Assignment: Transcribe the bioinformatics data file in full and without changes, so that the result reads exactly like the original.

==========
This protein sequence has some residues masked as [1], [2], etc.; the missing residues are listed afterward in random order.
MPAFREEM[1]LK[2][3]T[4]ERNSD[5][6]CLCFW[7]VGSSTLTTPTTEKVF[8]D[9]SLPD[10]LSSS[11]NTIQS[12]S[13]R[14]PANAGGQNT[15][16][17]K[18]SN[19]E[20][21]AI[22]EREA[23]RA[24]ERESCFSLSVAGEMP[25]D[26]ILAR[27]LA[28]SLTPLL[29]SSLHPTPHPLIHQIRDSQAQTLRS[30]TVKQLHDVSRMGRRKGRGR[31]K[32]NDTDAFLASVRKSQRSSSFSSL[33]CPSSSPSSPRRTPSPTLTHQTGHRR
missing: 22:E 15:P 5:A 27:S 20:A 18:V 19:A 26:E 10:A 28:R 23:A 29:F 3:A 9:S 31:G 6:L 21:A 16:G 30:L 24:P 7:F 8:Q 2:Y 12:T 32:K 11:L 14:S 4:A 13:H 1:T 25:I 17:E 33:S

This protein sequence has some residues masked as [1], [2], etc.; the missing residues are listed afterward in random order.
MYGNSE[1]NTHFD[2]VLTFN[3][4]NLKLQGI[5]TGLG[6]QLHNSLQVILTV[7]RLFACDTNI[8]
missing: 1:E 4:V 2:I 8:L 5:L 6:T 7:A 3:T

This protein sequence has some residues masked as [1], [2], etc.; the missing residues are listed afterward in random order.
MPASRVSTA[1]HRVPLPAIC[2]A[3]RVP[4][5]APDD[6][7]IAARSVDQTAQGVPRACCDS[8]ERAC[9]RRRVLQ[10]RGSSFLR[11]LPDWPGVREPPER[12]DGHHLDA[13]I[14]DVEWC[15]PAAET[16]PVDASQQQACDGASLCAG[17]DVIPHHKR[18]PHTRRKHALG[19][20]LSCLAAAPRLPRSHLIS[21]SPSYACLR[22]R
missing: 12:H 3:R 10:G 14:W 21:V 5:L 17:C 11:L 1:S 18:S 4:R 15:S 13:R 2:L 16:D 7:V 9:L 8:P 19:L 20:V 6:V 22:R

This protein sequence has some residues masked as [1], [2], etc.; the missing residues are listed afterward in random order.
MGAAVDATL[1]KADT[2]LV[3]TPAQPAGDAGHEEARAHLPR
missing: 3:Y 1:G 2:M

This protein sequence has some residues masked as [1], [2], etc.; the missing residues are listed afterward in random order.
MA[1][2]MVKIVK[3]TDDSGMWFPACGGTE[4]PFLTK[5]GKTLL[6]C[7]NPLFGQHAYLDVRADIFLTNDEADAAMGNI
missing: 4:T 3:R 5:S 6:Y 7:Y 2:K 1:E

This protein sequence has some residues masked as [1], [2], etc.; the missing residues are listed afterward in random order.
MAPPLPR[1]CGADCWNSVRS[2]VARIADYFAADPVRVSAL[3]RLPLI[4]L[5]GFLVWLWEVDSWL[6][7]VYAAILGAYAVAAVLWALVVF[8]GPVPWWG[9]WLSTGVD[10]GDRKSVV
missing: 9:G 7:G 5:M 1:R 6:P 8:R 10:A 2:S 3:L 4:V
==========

This protein sequence has some residues masked as [1], [2], etc.; the missing residues are listed afterward in random order.
MPAFREEM[1]LK[2][3]T[4]ERNSD[5][6]CLCFW[7]VGSSTLTTPTTEKVF[8]D[9]SLPD[10]LSSS[11]NTIQS[12]S[13]R[14]PANAGGQNT[15][16][17]K[18]SN[19]E[20][21]AI[22]EREA[23]RA[24]ERESCFSLSVAGEMP[25]D[26]ILAR[27]LA[28]SLTPLL[29]SSLHPTPHPLIHQIRDSQAQTLRS[30]TVKQLHDVSRMGRRKGRGR[31]K[32]NDTDAFLASVRKSQRSSSFSSL[33]CPSSSPSSPRRTPSPTLTHQTGHRR
missing: 22:E 15:P 5:A 27:S 20:A 18:V 19:A 26:E 10:A 28:R 23:A 29:F 3:A 9:S 31:G 6:L 21:A 16:G 30:L 24:P 7:F 8:Q 2:Y 12:T 32:K 11:L 14:S 4:A 13:H 1:T 25:I 17:E 33:S

This protein sequence has some residues masked as [1], [2], etc.; the missing residues are listed afterward in random order.
MYGNSE[1]NTHFD[2]VLTFN[3][4]NLKLQGI[5]TGLG[6]QLHNSLQVILTV[7]RLFACDTNI[8]
missing: 1:E 4:V 2:I 8:L 5:L 6:T 7:A 3:T

This protein sequence has some residues masked as [1], [2], etc.; the missing residues are listed afterward in random order.
MPASRVSTA[1]HRVPLPAIC[2]A[3]RVP[4][5]APDD[6][7]IAARSVDQTAQGVPRACCDS[8]ERAC[9]RRRVLQ[10]RGSSFLR[11]LPDWPGVREPPER[12]DGHHLDA[13]I[14]DVEWC[15]PAAET[16]PVDASQQQACDGASLCAG[17]DVIPHHKR[18]PHTRRKHALG[19][20]LSCLAAAPRLPRSHLIS[21]SPSYACLR[22]R
missing: 12:H 3:R 10:G 14:W 21:V 5:L 17:C 11:L 1:S 18:S 4:R 15:S 13:R 2:L 16:D 7:V 9:L 8:P 19:L 20:V 6:V 22:R

This protein sequence has some residues masked as [1], [2], etc.; the missing residues are listed afterward in random order.
MGAAVDATL[1]KADT[2]LV[3]TPAQPAGDAGHEEARAHLPR
missing: 3:Y 1:G 2:M

This protein sequence has some residues masked as [1], [2], etc.; the missing residues are listed afterward in random order.
MA[1][2]MVKIVK[3]TDDSGMWFPACGGTE[4]PFLTK[5]GKTLL[6]C[7]NPLFGQHAYLDVRADIFLTNDEADAAMGNI
missing: 4:T 3:R 5:S 6:Y 7:Y 2:K 1:E

This protein sequence has some residues masked as [1], [2], etc.; the missing residues are listed afterward in random order.
MAPPLPR[1]CGADCWNSVRS[2]VARIADYFAADPVRVSAL[3]RLPLI[4]L[5]GFLVWLWEVDSWL[6][7]VYAAILGAYAVAAVLWALVVF[8]GPVPWWG[9]WLSTGVD[10]GDRKSVV
missing: 9:G 7:G 5:M 1:R 6:P 8:R 10:A 2:S 3:L 4:V